Vanilla market sees a little better news

by Jeff Gelski
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Vanilla bean pods
Vanilla quality and volume should be better than first expected after Cyclone Enawo hit growing regions in March.
 

POINTE-CLAIRE, QUE. — A preliminary estimate has the 2017 vanilla crop in Madagascar at 1,300 to 1,500 tonnes, another small crop, but the quality and volume should be better than first expected after Cyclone Enawo hit growing regions on March 7. Probably less than 20% of the crop is “cyclone vanilla,” meaning green beans blown off the vines three to four months before maturity, according to an Aug. 11 report from Aust & Hachmann, a vanilla supplier based in Pointe-Claire.

The report may be found here.

Initial fears were the cyclone might affect 30% to 40% of the crop. A majority of the world’s vanilla is grown in Madagascar. Crops there in years past have gone over 2,000 tonnes although the 2016 crop was about 1,200 tonnes. The 2017 harvest began about two months ago, according to Aust & Hachmann.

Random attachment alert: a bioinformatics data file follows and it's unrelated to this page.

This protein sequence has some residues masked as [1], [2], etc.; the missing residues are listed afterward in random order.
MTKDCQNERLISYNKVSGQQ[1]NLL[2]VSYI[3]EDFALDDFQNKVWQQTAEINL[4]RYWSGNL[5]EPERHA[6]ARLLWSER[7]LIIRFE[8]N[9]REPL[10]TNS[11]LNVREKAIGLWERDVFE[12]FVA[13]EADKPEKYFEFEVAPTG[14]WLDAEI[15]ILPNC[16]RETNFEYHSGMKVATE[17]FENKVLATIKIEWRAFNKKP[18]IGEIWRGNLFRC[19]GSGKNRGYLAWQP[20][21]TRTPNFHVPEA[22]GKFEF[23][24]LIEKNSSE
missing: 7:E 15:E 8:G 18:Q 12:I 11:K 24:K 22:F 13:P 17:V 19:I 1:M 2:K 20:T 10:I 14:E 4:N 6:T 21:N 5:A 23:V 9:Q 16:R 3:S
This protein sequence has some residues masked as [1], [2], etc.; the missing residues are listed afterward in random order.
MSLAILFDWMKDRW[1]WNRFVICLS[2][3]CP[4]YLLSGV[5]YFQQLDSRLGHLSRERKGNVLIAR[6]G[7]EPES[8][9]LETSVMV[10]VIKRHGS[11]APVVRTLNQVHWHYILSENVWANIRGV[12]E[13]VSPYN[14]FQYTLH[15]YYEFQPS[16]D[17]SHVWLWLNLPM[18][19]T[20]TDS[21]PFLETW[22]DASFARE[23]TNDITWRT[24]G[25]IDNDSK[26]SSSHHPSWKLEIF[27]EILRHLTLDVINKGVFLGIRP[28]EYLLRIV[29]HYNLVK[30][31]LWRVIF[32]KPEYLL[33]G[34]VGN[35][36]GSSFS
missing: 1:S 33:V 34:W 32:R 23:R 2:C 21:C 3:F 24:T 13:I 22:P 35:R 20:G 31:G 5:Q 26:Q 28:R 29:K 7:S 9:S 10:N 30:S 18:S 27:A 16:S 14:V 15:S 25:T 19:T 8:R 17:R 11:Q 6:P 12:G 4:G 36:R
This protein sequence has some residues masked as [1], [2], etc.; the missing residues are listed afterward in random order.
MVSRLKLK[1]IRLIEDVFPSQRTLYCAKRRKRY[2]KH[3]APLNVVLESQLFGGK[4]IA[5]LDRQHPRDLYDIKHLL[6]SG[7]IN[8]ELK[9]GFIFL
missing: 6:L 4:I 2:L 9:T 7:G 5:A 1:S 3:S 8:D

Vanilla crop
A more mature vanilla crop in Madagascar in 2017 in theory should translate into better quality and better yields.
 

“Pricing has been stable since the start of the campaign,” the report said. “Should it remain that way we can expect pricing in the same range as witnessed just prior to the cyclone. However, we caution that it is still very early in the campaign, and vanilla pricing is by no means established.”

Vanilla was trading at about $500 per kilogram before the cyclone hit.

A more mature crop in Madagascar in 2017 in theory should translate into better quality and better yields, according to the report. An expected increase in vanilla bean production in other countries has not yet materialized and may not have a significant impact on the market until 2018.

“Therefore, what transpires in Madagascar this season will determine the trajectory of the global vanilla trade, which we will analyze in greater detail later in the year,” the report said. 
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